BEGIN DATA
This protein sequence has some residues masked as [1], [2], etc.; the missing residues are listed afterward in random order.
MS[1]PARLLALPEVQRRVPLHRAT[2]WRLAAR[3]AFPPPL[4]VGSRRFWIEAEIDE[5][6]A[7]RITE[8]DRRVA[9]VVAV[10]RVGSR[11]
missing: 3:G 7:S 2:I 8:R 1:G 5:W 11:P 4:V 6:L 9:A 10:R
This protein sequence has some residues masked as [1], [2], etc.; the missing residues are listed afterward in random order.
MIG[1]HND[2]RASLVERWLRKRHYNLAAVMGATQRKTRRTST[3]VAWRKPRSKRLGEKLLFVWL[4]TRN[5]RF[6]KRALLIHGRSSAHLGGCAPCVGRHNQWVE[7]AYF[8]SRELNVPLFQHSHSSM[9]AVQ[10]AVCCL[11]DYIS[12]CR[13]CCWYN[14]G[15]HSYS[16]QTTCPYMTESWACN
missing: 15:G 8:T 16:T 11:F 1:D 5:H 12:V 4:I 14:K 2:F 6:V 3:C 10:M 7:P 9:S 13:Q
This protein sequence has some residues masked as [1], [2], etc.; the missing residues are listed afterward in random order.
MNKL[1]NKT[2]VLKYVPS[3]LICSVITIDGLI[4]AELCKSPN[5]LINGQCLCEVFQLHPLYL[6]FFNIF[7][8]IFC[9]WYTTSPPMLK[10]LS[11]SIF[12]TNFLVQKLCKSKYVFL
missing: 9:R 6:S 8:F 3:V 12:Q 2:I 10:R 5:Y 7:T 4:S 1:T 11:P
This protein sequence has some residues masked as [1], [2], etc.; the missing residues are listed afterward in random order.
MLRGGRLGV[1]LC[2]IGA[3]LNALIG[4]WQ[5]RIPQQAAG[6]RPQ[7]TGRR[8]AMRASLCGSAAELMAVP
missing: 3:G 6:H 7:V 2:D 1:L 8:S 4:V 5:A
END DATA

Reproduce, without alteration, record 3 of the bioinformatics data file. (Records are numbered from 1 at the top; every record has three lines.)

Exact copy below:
This protein sequence has some residues masked as [1], [2], etc.; the missing residues are listed afterward in random order.
MNKL[1]NKT[2]VLKYVPS[3]LICSVITIDGLI[4]AELCKSPN[5]LINGQCLCEVFQLHPLYL[6]FFNIF[7][8]IFC[9]WYTTSPPMLK[10]LS[11]SIF[12]TNFLVQKLCKSKYVFL
missing: 9:R 6:S 8:F 3:V 12:Q 2:I 10:R 5:Y 7:T 4:S 1:T 11:P